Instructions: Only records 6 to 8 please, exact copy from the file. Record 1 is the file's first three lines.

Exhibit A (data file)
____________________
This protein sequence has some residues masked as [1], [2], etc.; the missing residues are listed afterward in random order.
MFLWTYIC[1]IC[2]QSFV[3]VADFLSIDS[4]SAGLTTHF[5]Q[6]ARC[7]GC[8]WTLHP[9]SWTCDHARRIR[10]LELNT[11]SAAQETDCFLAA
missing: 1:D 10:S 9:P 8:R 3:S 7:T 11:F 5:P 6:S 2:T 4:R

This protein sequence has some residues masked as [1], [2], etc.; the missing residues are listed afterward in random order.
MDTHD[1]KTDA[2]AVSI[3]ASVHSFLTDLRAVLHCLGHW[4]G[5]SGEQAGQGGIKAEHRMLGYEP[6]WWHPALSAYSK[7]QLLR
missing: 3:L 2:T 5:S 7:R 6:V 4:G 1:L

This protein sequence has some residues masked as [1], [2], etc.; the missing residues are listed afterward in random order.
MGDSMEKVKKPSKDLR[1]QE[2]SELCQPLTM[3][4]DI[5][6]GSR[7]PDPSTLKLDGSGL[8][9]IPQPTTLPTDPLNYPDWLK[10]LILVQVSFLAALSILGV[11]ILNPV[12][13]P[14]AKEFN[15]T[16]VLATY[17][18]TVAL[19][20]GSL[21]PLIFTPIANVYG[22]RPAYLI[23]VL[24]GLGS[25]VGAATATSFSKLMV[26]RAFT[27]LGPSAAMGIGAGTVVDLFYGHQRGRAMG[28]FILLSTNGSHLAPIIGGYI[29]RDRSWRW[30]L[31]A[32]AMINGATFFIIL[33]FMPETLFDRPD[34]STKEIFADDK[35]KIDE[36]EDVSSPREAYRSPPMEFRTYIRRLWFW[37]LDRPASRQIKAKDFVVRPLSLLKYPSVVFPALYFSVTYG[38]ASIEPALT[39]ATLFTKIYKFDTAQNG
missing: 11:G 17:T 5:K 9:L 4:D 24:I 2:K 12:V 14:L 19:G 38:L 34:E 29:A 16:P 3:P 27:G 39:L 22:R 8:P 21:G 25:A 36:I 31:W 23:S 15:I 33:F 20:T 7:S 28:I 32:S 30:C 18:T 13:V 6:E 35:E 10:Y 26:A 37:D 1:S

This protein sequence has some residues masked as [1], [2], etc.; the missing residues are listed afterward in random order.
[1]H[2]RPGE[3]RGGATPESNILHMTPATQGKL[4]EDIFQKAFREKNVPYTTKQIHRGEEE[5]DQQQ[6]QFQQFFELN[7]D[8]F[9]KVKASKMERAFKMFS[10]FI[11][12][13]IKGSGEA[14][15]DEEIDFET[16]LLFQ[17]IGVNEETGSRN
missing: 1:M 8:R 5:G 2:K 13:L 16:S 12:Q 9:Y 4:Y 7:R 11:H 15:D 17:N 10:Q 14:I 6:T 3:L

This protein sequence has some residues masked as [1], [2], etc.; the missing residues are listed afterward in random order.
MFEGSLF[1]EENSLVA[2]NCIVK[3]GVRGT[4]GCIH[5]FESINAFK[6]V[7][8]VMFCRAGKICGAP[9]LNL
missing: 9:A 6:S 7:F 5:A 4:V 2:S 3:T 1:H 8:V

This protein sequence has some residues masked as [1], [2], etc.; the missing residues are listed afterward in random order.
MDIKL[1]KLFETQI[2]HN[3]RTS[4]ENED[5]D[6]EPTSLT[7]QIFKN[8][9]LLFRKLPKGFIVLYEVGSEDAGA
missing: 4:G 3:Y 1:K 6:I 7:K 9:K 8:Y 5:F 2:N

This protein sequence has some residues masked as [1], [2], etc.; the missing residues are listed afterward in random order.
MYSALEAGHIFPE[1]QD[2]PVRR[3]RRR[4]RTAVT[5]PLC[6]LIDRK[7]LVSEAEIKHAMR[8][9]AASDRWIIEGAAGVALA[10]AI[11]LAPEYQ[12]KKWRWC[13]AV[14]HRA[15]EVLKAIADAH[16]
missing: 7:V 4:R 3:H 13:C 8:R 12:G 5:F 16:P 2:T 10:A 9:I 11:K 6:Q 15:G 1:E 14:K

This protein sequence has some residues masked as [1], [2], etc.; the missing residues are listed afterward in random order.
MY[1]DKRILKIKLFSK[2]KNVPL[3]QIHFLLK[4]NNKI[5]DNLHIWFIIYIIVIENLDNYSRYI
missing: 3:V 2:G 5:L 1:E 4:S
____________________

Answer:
This protein sequence has some residues masked as [1], [2], etc.; the missing residues are listed afterward in random order.
MDIKL[1]KLFETQI[2]HN[3]RTS[4]ENED[5]D[6]EPTSLT[7]QIFKN[8][9]LLFRKLPKGFIVLYEVGSEDAGA
missing: 4:G 3:Y 1:K 6:I 7:K 9:K 8:Y 5:F 2:N

This protein sequence has some residues masked as [1], [2], etc.; the missing residues are listed afterward in random order.
MYSALEAGHIFPE[1]QD[2]PVRR[3]RRR[4]RTAVT[5]PLC[6]LIDRK[7]LVSEAEIKHAMR[8][9]AASDRWIIEGAAGVALA[10]AI[11]LAPEYQ[12]KKWRWC[13]AV[14]HRA[15]EVLKAIADAH[16]
missing: 7:V 4:R 3:H 13:C 8:R 12:G 5:F 16:P 2:T 10:A 9:I 11:K 6:Q 15:G 1:E 14:K

This protein sequence has some residues masked as [1], [2], etc.; the missing residues are listed afterward in random order.
MY[1]DKRILKIKLFSK[2]KNVPL[3]QIHFLLK[4]NNKI[5]DNLHIWFIIYIIVIENLDNYSRYI
missing: 3:V 2:G 5:L 1:E 4:S